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Thread: Canter

  1. #1

    Default Canter

    Hi all,

    I'm new to riding and started riding 6 months ago, I can get my riding school horse into canter in the arena and on a hack but I feel very much like I'm just flopping round on his back ! I don't feel like I'm going to fall off and I can kick him on but I still just don't feel right.

    My instructor is very patient and has tried to help but I think he gives me more credit than he should ( I'm 31 I think he doesn't want to patronise me )

    Has anyone got any tips on how I could feel more secure ?

    Any help greatly appreciated 👍🏻

  2. #2
    Old nag Cortez's Avatar
    Join Date
    Jan 2009

    Default Re: Canter

    See if you can get some private lunge lessons where you can concentrate on just you and your position without having to control the horse. You could probably do with some work without reins, sitting up and deep into the saddle until you can follow the movement with your lower back. Speak to your instructor and see what he thinks. Unfortunately lunging riders apears to have become a lost art in the UK (and here...), but there is really no better way to work on position and feel. Good luck!

  3. #3

    Default Re: Canter

    I'm just getting to grips with canter after a year and one lesson a week.
    Do you think you have any bad tendencies like doing the funky chicken with hands or legs?
    what is your sort of floppy?
    Do you use a neck strap or any other aid to keep your hands low ?

    It is all about the seat.
    I've started to be lunged, no reins or no stirrups (or both) to develop my seat.

  4. #4
    Old nag
    Join Date
    Feb 2009
    W. Yorks

    Default Re: Canter

    Lunge lessons or a few sessions on a mechanical horse, will allow you to get the feel for this movement.
    "Don't LET him do that"

  5. #5

    Default Re: Canter

    Thanks for the help everyone ,
    Cootuk I have used the neck strap in the past but I managed to get my hands right , I feel like my legs are letting me down , plus my seat . I feel like I'm too bouncy in the saddle if that makes sense ?
    I'll have to mention lunge lessons ! I don't think the school has a mechanical horse . thanks everyone.

  6. #6

    Default Re: Canter

    Is it a horse or pony, and is it the same feeling on different horses?
    I've cantered several now, and prefer a bigger horse.
    Maxicobs are much harder for me to ride.

  7. #7

    Default Re: Canter

    It's a shire cross cob , that I ride . I did start on a different horse but only got her to canter a couple of times, I was even worse on her lol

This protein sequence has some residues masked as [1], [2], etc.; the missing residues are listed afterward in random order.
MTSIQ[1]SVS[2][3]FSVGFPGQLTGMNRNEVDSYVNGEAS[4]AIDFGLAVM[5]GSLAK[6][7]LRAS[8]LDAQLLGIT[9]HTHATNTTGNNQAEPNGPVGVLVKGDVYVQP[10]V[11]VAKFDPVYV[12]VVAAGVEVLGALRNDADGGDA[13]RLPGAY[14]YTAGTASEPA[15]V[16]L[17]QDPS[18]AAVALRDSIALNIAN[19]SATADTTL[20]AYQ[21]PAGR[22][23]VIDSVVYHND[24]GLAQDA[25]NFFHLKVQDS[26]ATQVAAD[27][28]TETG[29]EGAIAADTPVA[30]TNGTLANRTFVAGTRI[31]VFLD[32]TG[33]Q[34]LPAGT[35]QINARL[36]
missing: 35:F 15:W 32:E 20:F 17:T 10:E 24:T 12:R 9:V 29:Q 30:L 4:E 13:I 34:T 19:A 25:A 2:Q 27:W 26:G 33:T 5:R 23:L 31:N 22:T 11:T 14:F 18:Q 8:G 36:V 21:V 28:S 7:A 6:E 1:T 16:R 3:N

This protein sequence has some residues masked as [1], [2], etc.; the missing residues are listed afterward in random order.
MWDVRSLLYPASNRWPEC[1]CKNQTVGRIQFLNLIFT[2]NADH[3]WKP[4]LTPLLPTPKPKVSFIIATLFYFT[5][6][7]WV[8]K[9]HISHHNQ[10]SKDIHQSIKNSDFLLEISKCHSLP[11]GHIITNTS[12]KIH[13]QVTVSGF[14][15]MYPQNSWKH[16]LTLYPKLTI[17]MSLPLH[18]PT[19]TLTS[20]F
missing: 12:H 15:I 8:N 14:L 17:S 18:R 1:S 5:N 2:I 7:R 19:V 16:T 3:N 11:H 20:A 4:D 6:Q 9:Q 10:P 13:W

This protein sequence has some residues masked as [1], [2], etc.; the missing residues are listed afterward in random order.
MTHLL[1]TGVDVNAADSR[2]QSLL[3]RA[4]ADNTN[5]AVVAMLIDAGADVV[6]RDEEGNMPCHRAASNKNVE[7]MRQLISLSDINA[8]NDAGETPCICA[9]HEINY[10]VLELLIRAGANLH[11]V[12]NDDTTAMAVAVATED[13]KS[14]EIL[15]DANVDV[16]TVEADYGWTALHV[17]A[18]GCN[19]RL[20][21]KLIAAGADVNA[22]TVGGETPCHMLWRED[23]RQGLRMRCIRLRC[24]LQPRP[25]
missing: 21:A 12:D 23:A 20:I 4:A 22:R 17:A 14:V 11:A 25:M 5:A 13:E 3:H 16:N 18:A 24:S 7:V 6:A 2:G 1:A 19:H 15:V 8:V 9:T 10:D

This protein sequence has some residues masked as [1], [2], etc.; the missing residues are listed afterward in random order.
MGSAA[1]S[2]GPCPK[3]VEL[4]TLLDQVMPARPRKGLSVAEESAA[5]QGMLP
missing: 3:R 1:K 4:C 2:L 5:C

I was just hoping that I'd feel more secure by now , I don't feel like I'm going to fall off but when I watch videos of other riders in canter I no I'm no where near as secure in my seat , I've done research on you tube too and got a few tips from on there
    Just got to put it in practice Friday morning now lol

  8. #8

    Default Re: Canter

    Hi lubeam
    I've found plenty of regular work without stirrups has been the most benefit to improving my seat.

  9. #9

    Default Re: Canter

    Hi, I recently taught a young girl to canter who was struggling, we ended up teaching to stand up for a few strides in trot to build core strength and balance, which took a while ! then progressed to standing up in canter (2 point seat) slightly hovering above the saddle. She then managed to sit deep and keep the strength in her legs and core to stop flopping around This was all done on the lunge, and involved lots of no stirrup work in trot and also stirrup work without hands to gain balance and prevent learning to balance on the bit. After the initial hard work , she got it very quickly and went out galloping around Exmoor on holiday a few weeks later ! You will get there , also what helped her was to find a tree to look at, as she kept looking down then falling all over the place !

  10. #10
    Old nag Tnavas's Avatar
    Join Date
    Oct 2005
    New Zealand but from UK

    Default Re: Canter

    You need to get the right feel of how your body needs to move in canter.

    As others have said lunge lessons are ideal.

    This exercise is one I do with all my students learning to canter.

    Without stirrups, in trot, reach behind you with both hands and hold the cantle. Person lunging puts horse into canter. Pull the saddle against your butt. You will now feel how you need to move your body. Once you have this sorted without stirrups, take them back and repeat the exercise.
    Ride a Clydesdale it makes your butt look small!


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